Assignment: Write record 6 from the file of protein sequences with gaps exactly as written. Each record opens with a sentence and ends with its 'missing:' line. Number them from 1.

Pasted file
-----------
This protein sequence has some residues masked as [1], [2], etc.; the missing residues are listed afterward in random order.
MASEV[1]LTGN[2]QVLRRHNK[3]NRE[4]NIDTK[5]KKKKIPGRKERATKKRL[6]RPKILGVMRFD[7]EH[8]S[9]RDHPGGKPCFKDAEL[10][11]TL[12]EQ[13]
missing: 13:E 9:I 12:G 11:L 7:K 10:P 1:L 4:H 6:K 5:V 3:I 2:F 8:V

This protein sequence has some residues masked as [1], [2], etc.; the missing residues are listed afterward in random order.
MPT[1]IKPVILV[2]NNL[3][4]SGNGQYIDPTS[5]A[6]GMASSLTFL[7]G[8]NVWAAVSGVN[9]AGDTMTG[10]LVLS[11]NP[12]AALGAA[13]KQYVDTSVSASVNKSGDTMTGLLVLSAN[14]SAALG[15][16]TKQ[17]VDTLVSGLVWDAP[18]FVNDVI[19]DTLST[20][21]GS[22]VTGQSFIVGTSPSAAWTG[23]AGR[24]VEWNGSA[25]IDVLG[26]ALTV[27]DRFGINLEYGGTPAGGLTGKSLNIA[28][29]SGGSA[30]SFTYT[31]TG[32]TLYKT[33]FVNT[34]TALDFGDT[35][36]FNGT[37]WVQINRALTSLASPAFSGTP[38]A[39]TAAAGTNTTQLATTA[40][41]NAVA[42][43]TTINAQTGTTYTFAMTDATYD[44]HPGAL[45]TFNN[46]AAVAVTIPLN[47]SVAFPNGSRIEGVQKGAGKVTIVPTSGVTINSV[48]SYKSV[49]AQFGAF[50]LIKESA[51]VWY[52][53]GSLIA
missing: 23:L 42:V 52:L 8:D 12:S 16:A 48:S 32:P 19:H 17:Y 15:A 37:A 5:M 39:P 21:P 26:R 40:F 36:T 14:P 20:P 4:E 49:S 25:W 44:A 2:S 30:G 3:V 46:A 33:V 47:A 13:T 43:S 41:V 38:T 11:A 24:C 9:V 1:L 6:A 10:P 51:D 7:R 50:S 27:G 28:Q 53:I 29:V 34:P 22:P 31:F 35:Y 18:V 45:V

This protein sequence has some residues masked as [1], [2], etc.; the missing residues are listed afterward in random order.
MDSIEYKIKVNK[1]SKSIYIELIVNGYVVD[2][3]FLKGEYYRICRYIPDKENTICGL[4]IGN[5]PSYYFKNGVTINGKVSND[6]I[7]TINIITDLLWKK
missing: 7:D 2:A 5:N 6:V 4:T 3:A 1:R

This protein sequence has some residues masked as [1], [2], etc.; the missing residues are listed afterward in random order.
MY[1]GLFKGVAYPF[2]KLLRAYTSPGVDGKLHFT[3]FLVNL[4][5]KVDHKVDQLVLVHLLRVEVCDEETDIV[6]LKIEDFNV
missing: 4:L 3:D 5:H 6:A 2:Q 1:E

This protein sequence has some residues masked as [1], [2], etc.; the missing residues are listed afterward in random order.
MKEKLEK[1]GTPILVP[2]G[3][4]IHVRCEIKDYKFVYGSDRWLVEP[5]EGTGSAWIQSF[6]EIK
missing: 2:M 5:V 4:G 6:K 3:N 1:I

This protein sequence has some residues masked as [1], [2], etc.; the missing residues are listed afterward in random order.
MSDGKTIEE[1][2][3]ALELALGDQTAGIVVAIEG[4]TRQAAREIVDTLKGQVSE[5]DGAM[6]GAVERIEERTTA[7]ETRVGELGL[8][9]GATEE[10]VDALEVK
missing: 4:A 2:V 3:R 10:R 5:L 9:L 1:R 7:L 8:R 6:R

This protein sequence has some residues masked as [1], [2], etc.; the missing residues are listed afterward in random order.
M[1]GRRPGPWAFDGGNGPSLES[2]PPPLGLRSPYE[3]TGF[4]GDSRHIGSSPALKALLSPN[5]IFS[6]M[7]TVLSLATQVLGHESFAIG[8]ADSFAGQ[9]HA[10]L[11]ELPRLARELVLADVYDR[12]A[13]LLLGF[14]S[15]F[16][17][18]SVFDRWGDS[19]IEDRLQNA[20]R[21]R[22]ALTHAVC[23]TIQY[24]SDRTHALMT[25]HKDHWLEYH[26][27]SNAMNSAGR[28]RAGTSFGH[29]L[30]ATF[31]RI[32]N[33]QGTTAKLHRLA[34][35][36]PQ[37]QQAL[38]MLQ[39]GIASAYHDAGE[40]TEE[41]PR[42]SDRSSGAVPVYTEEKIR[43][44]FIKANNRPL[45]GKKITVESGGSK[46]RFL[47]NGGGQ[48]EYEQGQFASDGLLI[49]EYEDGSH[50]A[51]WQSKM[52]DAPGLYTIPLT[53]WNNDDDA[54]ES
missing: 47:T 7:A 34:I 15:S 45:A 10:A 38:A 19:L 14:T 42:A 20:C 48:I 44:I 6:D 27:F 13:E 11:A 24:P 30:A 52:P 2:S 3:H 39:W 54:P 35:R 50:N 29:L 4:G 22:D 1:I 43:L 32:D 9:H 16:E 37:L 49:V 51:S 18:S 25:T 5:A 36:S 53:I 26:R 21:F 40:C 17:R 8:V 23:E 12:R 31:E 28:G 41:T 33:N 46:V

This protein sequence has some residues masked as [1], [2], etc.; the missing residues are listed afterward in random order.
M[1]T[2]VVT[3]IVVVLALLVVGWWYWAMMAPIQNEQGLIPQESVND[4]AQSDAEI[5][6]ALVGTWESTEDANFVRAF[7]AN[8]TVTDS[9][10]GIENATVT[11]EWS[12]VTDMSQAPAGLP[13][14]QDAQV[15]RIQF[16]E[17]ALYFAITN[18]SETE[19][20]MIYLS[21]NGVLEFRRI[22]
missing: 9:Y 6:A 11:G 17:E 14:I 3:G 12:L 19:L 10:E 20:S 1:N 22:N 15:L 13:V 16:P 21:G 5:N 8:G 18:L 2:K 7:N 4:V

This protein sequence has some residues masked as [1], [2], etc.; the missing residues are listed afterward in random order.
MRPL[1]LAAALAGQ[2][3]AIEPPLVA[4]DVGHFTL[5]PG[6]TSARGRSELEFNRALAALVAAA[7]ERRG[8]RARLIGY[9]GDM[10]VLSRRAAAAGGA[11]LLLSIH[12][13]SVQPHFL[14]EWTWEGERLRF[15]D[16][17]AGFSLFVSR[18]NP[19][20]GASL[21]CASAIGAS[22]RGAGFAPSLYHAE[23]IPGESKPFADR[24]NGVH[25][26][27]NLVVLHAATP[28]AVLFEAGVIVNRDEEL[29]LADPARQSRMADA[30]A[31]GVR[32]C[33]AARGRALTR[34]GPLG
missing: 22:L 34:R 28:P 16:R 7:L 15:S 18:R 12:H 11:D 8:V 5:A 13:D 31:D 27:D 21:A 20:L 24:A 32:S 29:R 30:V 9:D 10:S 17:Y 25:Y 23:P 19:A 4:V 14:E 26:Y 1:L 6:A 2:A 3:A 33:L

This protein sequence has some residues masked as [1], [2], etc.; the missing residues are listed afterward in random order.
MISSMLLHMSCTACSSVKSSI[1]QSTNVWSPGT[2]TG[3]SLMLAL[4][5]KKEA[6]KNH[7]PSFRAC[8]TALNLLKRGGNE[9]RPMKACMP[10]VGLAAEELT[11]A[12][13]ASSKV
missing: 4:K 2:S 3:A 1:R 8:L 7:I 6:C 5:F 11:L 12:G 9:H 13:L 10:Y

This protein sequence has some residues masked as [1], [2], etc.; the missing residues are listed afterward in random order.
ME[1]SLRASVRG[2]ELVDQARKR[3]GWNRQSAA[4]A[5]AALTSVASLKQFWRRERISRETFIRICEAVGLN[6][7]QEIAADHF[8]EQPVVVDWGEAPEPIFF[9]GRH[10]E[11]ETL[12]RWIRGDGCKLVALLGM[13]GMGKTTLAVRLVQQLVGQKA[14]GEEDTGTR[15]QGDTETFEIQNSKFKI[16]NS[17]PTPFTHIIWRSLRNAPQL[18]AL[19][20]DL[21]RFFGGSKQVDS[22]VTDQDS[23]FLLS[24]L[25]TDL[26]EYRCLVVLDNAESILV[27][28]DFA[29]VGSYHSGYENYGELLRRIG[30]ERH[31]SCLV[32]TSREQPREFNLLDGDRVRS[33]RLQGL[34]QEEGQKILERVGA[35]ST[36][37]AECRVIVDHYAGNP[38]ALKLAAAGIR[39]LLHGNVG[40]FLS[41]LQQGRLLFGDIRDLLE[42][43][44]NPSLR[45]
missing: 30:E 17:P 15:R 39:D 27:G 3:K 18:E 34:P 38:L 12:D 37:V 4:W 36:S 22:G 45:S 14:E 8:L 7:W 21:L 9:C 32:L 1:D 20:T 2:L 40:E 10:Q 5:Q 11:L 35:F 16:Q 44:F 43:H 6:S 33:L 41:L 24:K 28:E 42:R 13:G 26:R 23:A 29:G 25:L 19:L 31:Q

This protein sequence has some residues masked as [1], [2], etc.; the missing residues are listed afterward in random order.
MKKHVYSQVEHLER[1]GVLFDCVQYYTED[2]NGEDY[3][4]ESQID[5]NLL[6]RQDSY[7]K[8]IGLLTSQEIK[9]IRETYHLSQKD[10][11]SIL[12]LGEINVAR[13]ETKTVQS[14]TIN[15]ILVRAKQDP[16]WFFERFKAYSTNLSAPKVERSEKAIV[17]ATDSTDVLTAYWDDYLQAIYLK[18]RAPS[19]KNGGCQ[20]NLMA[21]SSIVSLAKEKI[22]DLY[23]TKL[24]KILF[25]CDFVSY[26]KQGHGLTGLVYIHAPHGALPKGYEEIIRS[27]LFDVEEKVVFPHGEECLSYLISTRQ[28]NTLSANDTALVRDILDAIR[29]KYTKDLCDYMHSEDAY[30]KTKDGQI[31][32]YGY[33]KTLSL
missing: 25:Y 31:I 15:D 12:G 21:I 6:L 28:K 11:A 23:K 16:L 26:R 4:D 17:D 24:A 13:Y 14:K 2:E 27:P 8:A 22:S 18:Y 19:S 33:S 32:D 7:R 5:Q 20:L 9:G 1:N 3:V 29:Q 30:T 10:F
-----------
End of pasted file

This protein sequence has some residues masked as [1], [2], etc.; the missing residues are listed afterward in random order.
MSDGKTIEE[1][2][3]ALELALGDQTAGIVVAIEG[4]TRQAAREIVDTLKGQVSE[5]DGAM[6]GAVERIEERTTA[7]ETRVGELGL[8][9]GATEE[10]VDALEVK
missing: 4:A 2:V 3:R 10:R 5:L 9:L 1:R 7:L 8:R 6:R